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Egress: As defined by Webster: "A place or means of going out."

Our subject of emergency egress and exits, be on escaping from fires. Additional hazards, which must be considered, include:

• Explosion

• Earthquake

• Smoke (without fire)

• Toxic vapors

• Bomb threat

• Storms (tornado, hurricane, etc.)

• Flash floods

• Nuclear radiation exposure

Each of these hazards to the occupants of a building can occur singly or in combination with others. Depending on the hazard, the people involved, the characteristics of the building, and the quality of the means of egress provided, each hazard can be compounded by:

• Panic and confusion

• Poor visibility

• Lack of information; misinformation

These compounding factors frequently cause more injuries and fatalities than the hazard itself. Providing the proper means of egress can enable persons to successfully escape from the primary hazard.


Accessible Means Of Egress
A continuous and unobstructed way of egress travel from any accessible point in a building or facility to a public way.
Exit access
The travel path or area that leads from where a person is located to the entrance to an exit. Normally no fire resistance rating .
The codes gives the travel distance allowed to reach an exit. This is an extremely important feature since a person could be exposed to fire or smoke conditions during the time it takes to reach an exit. A general rule is the maximum travel distance to at least one exit shall not exceed 150 feet in buildings not sprinklered or exceed 200 feet in buildings protected throughout by an approved supervised sprinkler system. Depending on the occupancy, additional limitations on dead-end corridors and common pathways
are required in the travel distances to an exit.
That portion of a means of egress that is separated by construction or equipment from other areas of the building. Exit components include walls, floor, doors, or other means that provide the protected path necessary for the occupants to proceed with reasonable safety to the exterior of the building. An exit may comprise vertical or horizontal means of travel such as doorways, stairways, ramps, corridors, and passageways. Types of permissible exits are doors leading directly outside or through a protected passageway to the outside, smoke-proof towers, interior and outside stairs, ramps, and escalators in existing buildings.
Once the occupants have entered the exit staircase, they shall be protected (from exposure to fire risk and obstacle) throughout their descent down the staircase to the final exit at ground level. Elevators are not accepted as exits.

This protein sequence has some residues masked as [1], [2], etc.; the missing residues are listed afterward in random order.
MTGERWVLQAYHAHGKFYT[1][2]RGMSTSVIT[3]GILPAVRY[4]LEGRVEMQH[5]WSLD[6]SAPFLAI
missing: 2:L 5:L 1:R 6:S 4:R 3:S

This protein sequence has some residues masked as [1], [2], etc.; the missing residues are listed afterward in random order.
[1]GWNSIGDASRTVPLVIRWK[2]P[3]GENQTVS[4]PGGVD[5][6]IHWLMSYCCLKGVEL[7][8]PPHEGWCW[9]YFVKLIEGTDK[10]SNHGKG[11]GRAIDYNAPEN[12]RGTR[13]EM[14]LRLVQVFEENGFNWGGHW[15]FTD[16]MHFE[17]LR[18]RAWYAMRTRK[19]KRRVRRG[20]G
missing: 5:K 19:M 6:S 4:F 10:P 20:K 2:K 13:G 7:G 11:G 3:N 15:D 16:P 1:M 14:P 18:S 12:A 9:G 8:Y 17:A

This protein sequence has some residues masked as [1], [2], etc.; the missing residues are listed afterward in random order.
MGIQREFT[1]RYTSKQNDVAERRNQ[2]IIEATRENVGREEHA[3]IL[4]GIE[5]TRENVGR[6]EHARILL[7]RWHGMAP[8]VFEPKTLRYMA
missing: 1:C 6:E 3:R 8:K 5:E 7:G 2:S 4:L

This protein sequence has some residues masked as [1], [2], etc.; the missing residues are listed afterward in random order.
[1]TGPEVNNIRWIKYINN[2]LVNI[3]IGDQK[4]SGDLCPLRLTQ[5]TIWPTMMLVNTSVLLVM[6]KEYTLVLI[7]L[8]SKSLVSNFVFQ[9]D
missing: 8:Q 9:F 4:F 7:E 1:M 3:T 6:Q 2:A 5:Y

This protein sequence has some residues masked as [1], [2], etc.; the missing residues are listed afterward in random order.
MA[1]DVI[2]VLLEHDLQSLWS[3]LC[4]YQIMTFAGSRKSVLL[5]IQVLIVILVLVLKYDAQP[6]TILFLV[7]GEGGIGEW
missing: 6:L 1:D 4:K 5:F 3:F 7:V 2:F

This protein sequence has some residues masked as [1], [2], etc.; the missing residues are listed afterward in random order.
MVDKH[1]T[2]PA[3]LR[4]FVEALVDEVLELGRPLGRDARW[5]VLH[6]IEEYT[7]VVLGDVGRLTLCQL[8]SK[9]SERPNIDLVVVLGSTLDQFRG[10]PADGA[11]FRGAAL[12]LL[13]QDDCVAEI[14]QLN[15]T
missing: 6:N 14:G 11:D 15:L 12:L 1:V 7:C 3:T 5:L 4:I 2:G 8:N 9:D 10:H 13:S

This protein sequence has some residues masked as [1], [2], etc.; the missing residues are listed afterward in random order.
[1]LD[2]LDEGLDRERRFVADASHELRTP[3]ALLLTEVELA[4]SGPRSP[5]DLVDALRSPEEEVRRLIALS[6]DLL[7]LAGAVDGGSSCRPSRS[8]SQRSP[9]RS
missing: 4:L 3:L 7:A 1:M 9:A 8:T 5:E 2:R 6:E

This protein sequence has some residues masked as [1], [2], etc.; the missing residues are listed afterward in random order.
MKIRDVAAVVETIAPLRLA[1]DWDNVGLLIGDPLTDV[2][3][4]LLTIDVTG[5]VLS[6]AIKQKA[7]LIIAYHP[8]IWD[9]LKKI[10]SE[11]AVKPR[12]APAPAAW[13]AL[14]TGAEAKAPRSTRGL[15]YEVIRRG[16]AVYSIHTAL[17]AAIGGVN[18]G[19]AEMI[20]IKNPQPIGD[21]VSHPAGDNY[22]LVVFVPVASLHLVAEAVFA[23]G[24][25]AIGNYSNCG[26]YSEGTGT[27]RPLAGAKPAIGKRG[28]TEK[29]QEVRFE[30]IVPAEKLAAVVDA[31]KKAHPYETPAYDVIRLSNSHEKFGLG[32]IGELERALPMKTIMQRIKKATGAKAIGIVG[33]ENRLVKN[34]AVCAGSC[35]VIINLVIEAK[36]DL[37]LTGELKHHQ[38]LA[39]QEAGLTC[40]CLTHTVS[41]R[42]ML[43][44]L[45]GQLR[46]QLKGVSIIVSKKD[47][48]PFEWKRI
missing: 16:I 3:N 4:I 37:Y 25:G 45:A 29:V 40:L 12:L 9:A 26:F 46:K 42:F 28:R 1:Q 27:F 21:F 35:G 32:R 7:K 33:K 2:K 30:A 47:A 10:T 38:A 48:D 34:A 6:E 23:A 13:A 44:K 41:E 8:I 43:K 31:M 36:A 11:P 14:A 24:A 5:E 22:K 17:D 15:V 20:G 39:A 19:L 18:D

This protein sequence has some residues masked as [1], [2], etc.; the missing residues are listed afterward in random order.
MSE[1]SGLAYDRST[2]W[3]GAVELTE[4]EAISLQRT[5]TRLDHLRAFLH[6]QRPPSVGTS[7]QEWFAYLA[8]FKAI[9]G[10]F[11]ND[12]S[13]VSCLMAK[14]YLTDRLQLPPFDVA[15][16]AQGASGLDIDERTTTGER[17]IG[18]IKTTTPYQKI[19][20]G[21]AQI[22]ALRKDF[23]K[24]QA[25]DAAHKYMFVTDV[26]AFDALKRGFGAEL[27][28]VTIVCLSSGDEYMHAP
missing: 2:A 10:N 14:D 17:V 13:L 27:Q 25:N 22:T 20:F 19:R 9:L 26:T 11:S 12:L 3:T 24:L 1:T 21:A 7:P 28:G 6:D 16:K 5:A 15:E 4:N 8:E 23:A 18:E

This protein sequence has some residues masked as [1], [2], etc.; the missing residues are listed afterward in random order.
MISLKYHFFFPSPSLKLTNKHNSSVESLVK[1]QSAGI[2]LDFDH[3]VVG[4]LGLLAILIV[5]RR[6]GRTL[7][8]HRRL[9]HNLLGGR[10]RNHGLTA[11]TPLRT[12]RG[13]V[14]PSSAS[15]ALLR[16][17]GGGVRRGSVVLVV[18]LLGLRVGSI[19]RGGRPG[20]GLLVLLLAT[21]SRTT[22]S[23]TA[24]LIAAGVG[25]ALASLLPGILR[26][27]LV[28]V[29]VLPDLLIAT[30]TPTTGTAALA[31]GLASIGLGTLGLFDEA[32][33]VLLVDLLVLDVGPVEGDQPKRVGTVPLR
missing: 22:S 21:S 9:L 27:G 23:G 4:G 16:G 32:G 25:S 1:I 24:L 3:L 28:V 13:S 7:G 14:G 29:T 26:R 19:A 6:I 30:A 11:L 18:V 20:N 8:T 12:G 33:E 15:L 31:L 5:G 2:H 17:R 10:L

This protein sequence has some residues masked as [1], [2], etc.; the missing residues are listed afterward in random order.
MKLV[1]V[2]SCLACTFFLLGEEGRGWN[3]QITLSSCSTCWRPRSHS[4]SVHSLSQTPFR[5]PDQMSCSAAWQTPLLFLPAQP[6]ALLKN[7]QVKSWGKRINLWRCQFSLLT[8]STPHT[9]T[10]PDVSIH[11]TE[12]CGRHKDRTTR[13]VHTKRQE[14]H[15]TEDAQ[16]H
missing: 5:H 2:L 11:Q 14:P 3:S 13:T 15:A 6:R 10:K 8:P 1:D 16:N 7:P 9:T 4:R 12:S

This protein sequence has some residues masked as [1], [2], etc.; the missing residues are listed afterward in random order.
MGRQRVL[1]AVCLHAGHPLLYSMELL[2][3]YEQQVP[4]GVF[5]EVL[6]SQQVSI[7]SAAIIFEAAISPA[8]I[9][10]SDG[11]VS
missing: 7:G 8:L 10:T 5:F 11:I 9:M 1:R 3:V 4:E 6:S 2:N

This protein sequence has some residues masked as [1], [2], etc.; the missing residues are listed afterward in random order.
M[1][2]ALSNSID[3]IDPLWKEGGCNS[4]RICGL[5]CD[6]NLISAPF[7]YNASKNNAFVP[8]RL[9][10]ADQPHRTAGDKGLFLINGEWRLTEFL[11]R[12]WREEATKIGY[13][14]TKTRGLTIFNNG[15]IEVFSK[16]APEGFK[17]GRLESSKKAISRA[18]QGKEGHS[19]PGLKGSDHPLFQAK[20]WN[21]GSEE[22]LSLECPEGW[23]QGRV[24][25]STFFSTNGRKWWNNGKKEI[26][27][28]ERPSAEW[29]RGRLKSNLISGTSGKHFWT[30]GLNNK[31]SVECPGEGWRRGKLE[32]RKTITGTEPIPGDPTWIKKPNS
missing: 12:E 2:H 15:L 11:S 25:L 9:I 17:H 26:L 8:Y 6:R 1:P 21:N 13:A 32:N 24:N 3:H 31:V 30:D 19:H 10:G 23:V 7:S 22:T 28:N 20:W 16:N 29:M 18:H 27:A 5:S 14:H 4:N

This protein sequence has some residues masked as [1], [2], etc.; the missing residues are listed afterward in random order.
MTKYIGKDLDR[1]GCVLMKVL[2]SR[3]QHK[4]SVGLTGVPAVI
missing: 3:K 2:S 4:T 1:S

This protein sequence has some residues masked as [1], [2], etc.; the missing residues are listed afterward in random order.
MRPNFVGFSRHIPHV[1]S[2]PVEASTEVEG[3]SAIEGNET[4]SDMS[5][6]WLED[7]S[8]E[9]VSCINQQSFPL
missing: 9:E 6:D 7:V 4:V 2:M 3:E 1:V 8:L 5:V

Exit discharge
That portion of a means of egress between the end of the exit and a public way or other safe place. Occupants exiting from the exit staircases shall be able to discharge into the open external space at the ground level. From this point on they should no longer be in any danger from the fire or smoke in the building.
Where an exit opens or discharges into an internal courtyard, a safe passageway must be readily available to lead the occupants out from this internal courtyard to safety at the building exterior.
Exit access door

A door which provides access to a room or space (excluding a toilet cubicle, bedroom, storeroom, utility room, pantry and the like), or installed
across the escape path leading to an exit

Exit door

A door, including a door which opens to the external space, provided at the doorway of an exit for the passage of people, which forms part of the integrity of the exit.

Exit passageway

The horizontal extension of a vertical exit via an exit staircase or passage leading from a habitable area to an external space.

Exit staircase

A staircase constructed of noncombustible material and protected from fire (by fire-rated construction or located at the external space) for the purpose of enabling egress to the external space.

External corridor

A corridor with an unobstructed and uninterrupted ventilation opening that measures at least 1.2m in vertical height, the latter which is located
above its parapet wall.

External exit passageway

An exit passageway that serves as required exit with at least one of its longest sides open to the external space or air well.

External exit staircase

An exit staircase located outside a building, open to
the external spac

High hazard occupancy

Any occupancy in which the contents or activities
include one or more of the following:

a. materials with auto-ignition temperature lower than 200ºC,

b. materials that produce poisonous, noxious fumes, or flammable vapour,

c. materials that cause explosions,

d. highly combustible substances and/or flammable liquids.



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